Millennials are 30% more likely to save than older generations

Sally McMullen 18 January 2019 NEWS

Young Australians are more strategic with their spending and less reliant on credit, according to a new study from Afterpay.

Contrary to popular belief, millennials aren't blowing their money on brunch according to a new study from Afterpay. While many of us know that the smashed avocado trope is well and truly chewed up, the new research helps dispel some of these millennial money myths and shows that young Australians are better with their cash than you may think.

From savvy saving strategies to turning away from credit, here are some of the major money trends revealed about Australians aged 20-35 in 2018.

Less reliant on credit

First up, younger Australians are steering clear of credit cards. The number of young people with a credit card has fallen from 58% to 41% in the last 14 years. This is low compared to the two-thirds of older Australians who own a credit card. And of those who do pay on plastic, young people have 45% less debt than older generations do.

According to the research, millennials are 37% less likely to own a credit card than older Australians because they view them as costly and risky. Instead, they turn to interest-free alternatives such as buy now, pay later services. This isn't too surprising considering that 35% of millennials distrust established institutions like banks.

However, as you need to build up a healthy credit score and financial history to receive approval for home loans, this could potentially be a worrying statistic for young people hoping to purchase property in the future. Of course, there are other ways for Australians to build their credit history (such as postpaid mobile phone plans and utility accounts) beyond credit cards.

Saving, saving, saving

Young people are 30% more likely to save regularly than their parents. In fact, more than 80% of millennials budget, compared to two-thirds of older Aussies. When they are in need of money, only a quarter of young people will turn to banks, with most preferring to use their savings.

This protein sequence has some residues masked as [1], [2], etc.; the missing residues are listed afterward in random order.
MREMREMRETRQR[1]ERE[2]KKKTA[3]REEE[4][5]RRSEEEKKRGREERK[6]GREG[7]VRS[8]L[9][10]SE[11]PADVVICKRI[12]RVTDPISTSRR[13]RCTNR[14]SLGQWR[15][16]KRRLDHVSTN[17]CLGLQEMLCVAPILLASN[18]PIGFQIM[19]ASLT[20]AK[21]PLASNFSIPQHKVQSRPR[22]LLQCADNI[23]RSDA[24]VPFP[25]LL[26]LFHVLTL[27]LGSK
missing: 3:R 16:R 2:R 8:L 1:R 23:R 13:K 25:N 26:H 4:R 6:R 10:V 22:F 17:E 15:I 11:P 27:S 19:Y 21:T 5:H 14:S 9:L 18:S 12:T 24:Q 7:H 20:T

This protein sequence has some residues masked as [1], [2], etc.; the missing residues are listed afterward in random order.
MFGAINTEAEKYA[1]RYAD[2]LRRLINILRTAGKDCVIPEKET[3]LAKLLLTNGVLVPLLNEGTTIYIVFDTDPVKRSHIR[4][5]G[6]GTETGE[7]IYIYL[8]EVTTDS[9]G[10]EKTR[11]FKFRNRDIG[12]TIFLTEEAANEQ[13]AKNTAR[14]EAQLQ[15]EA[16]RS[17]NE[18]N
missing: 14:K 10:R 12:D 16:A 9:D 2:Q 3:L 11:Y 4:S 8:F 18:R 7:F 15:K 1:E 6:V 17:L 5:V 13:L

However, millennials have different spending priorities than their parents. They are delaying their house purchases and spending their money on education, health and lifestyle. Considering that house prices are now eight times the average household income (compared to six times the income faced by Generation X), it's also not shocking that young people have shifted their monetary goals.

However, millennials are burdened with higher education debt than older generations. University-educated members of Generation X entered the workforce with more than $10,000 of HECS debt, whereas millennials carry $19,000 in HECS debt on average.

Savvy spenders

Young people are also savvy when monitoring their expenses and planning their spending. The research showed that 30% of millennials use online tools to track their spending and 7% use budgeting apps. They are also more likely to compare their options and scavenge for deals than older generations. 72% of millennials use technology to compare prices before they shop, which is much higher than 28% of older people using similar strategies.

Millennials also spend 16% less on alcohol and 71% less on cigarettes than older generations. Interestingly, the biggest areas of growth for young people are public transport (up 24%) and private health insurance (23%).


Millennials now represent 44% of all workers and one out of every three dollars spent. And as the generation grows older, it's comforting to know that it's defined by savvy spenders and conscious savers who use technology to their advantage to score the best bargains for them.

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